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Flashcards in 1.84 Stress Deck (26):

When the senses pick up a threat, what is the first route it takes to the brain?

When danger is perceived, senses (e.g. olfaction, sight) send the information to the amygdala
• The amygdala interprets the information
When it perceives danger, it instantly sends a distress signal to the hypothalamus


What are the results of a classic fear response?

○ Sweaty palms
○ Rapid heartbeat
○ Increased blood pressure
○ Burst of adrenaline
Occurs before you are conscious of the threat


What is the second step to a perceived threat brain pathway?

Only after the fear response has activated does the conscious mind engage
• Some sensory information travels through the thalamus to the cortex
• The cortex analyses the raw data coming from the senses and decides whether a fear response is needed
• If a fear response is needed the cortex signals to the amygdala to maintain activation of the system
• Amygdala signals to the hypothalamus to coordinate and maintain the stress response
The hypothalamus is the most important brain region for coordination of the SNS stress response


Which is the most important brain in region in coordinating SNS stress response?

The hypothalamus


Where does the hypothalamus signal to?

Various brain regions - amygdala, hippocampus, septal area and prefrontal cortex
Interomedial lateral cord of the spine


Where is the intermediolateral cell column and what is its function?

T1 - L2
Mediates entire sympathetic system of the body


Which other structure is an extension of the SNS and what is its function?

Adrenal medulla
Some pre-ganglionic neurons directly synapse on the secretory portion of the adrenal medulla
Adrenaline 80%, noradrenaline 20% released


List some of the body function to which an activation of the SNS can lead to? (cardiac &BP, glucose, blood, and others)

1. Increased heart rate
2. Increased cardiac contractility
3. Increased blood pressure
4. Bronchodilation
5. Liberation of glucose into the blood
6. Inhibition of insulin secretion
7. Reduction in blood clotting time
8. Mobilisation of blood cells by contraction of the spleen
9. Decreased gastrointestinal activity
10. Sweating
Pupillary dilation


Why is bronchodilation important in the stress response?

Extra oxygen sent to the brain - increasing alertness
Sight and hearing become sharper


What other symptoms could present with stress induced tachycardia?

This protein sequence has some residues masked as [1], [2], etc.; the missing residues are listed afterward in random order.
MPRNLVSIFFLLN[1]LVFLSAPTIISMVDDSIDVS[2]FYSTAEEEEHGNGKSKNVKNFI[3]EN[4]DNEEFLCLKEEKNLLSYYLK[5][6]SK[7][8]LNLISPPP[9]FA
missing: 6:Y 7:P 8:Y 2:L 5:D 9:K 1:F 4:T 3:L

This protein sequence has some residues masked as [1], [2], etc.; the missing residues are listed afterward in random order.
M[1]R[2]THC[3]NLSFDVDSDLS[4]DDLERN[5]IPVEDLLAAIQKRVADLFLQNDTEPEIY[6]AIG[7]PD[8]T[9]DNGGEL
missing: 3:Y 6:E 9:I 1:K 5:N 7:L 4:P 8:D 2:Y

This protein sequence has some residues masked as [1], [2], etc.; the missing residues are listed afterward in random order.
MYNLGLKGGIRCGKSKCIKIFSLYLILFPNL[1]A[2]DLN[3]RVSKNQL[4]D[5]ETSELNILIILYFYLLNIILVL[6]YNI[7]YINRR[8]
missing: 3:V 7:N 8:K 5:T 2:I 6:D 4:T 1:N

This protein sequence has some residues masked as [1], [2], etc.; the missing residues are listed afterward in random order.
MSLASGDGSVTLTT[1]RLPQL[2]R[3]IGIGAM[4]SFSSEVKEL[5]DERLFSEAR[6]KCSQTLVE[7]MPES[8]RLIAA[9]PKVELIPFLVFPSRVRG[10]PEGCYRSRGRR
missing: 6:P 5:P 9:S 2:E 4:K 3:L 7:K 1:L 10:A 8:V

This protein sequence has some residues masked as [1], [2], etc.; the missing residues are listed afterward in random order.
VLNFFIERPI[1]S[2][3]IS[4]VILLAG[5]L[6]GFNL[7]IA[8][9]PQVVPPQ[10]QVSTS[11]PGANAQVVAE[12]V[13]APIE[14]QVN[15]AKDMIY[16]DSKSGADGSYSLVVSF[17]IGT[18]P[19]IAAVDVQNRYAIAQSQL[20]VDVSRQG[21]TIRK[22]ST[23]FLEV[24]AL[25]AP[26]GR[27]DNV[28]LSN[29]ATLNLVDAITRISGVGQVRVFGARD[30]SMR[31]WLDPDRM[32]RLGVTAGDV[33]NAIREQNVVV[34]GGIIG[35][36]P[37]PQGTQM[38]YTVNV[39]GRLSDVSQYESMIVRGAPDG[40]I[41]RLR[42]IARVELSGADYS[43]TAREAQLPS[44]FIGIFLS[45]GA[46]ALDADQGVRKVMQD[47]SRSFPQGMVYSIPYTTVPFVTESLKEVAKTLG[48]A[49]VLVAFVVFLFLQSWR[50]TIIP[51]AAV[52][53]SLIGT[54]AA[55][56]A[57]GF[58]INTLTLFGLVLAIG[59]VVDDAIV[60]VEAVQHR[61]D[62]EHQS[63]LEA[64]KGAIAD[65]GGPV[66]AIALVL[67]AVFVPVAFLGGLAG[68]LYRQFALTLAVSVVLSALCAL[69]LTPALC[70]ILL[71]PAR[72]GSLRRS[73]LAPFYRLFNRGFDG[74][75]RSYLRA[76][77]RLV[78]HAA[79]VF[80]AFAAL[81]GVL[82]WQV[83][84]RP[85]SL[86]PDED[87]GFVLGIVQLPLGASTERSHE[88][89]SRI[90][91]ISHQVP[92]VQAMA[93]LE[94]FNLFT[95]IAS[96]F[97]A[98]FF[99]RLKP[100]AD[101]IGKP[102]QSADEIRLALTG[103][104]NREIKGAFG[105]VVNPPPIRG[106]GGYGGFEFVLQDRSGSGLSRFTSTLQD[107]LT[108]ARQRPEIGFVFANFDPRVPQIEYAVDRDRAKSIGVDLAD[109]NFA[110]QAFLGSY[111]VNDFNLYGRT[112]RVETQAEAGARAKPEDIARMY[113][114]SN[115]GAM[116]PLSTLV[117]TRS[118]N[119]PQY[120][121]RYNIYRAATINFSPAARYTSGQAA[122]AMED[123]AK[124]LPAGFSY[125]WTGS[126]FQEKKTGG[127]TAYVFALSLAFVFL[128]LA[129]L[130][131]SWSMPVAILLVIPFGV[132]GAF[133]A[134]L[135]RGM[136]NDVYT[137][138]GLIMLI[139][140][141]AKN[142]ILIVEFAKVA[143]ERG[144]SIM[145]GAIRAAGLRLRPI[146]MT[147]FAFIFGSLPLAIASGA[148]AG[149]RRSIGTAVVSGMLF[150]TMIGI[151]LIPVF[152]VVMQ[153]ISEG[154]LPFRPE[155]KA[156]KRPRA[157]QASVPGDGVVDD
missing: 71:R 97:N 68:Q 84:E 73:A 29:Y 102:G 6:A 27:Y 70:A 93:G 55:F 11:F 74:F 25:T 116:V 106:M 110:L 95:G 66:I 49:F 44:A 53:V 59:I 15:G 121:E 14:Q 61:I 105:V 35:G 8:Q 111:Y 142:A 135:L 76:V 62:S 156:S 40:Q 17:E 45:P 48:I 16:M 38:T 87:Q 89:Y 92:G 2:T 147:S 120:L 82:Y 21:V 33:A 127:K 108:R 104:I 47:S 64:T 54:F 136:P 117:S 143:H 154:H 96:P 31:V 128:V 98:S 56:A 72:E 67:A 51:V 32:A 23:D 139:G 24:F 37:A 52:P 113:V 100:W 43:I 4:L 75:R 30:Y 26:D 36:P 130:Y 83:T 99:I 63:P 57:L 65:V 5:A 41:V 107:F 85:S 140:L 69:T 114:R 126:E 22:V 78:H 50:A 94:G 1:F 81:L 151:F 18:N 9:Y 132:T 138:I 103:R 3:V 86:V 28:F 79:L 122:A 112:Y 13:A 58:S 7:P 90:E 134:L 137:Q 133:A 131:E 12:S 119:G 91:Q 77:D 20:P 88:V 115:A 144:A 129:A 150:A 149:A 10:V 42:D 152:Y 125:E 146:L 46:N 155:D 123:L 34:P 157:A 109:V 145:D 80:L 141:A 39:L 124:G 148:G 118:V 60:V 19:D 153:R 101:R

Many acute stress symptoms (palpitations, shaking, couldn’t breathe, felt faint) cause further anxiety, and mimic more serious health problems


What are the two types of tachycardia present with anxiety?

Sinus and supra ventricular tachycardia


What can stress induced hypertension present as?

In 95% of cases the cause is unknown and are categorized as ‘essential’ hypertension but stress is a major contributory factor
Elevated sympathetic tone contributes to the development of hypertension


What can long lasting elevated levels of catecholamine’s contribute towards?

Long lasting elevated catecholamine levels are considered to contribute to the development of atherosclerosis and predispose to myocardial ischemia (angina)
Elevated catecholamine levels make the blood more prone to clotting, increasing the risk of arterial obstruction (stroke) and myocardial infarction


Which SNS action can lead to tissue wasting?

Catecholamines - Altered metabolism
Increased breakdown of glycogen and fat can lead to tissue wasting


What else could lead to CHD?

Raised cholesterol can contribute to vascular disease, particularly coronary heart disease


What stress actions could lead to type II diabetes and kidney damage?

Raised glucose levels can contribute to the development of type II diabetes
Probably arising from chronically raised glucose due to metabolic effects and insulin resistance


How is stressed linked to kidney disease?

Increased sympathetic nervous system activity is linked to kidney disease probably arising from chronic hypertension
Elevated renal sympathetic activity increases vascular tone while altering renal sodium and water homeostasis, thus contributing to excessive fluid volume, oedema formation and increases in BP


What are the two major psychiatric disorders linked with hyperactivation of the SNS?

Panic disroders and Post traumatic stress disorder


What is a panic disorder and what symptoms can it present with?

Panic = sudden onset of intense apprehension/fear
• tachycardia
• palpitation
• sweating
• tremor
• hyperventilation
dry mouth


What is post traumatic stress disorder?

• The most severe of the stress-related psychiatric illnesses
• Triggered by (single) intense stressful (traumatic) experience, e.g. sexual assault, witness or involvement in accident/violence
• Onset is delayed weeks to months and may persist for years
Cognitive dysfunction means PTSD patients constantly re-experience the memory (flashbacks) or have it triggered by sensory cues associated with the event (e.g. smell)


What are the symptoms of PTSD?

Symptoms also include nightmares, autonomic hyperarousal with hypervigilance, anxiety, depression, guilt


What is hyperarousal?

Higher baseline level of NE


Why does skin conductance reflect sympathetic activation?

Skin conductance response (SCR) reflects sympathetic activation because palmar sweat glands are innervated by the sympathetic chain of the autonomic nervous system


Which part of the brain is more active in PTSD patients when fearful images are shown to them?



What are the CRH levels in CSF of PTSD patients like?

Increased - especially in csf


In anxiety related disorders, what happens to the CRH and NE reciprocal activation?

Paraventricular nucleus/amydgala stimulate the locus carols and vice versa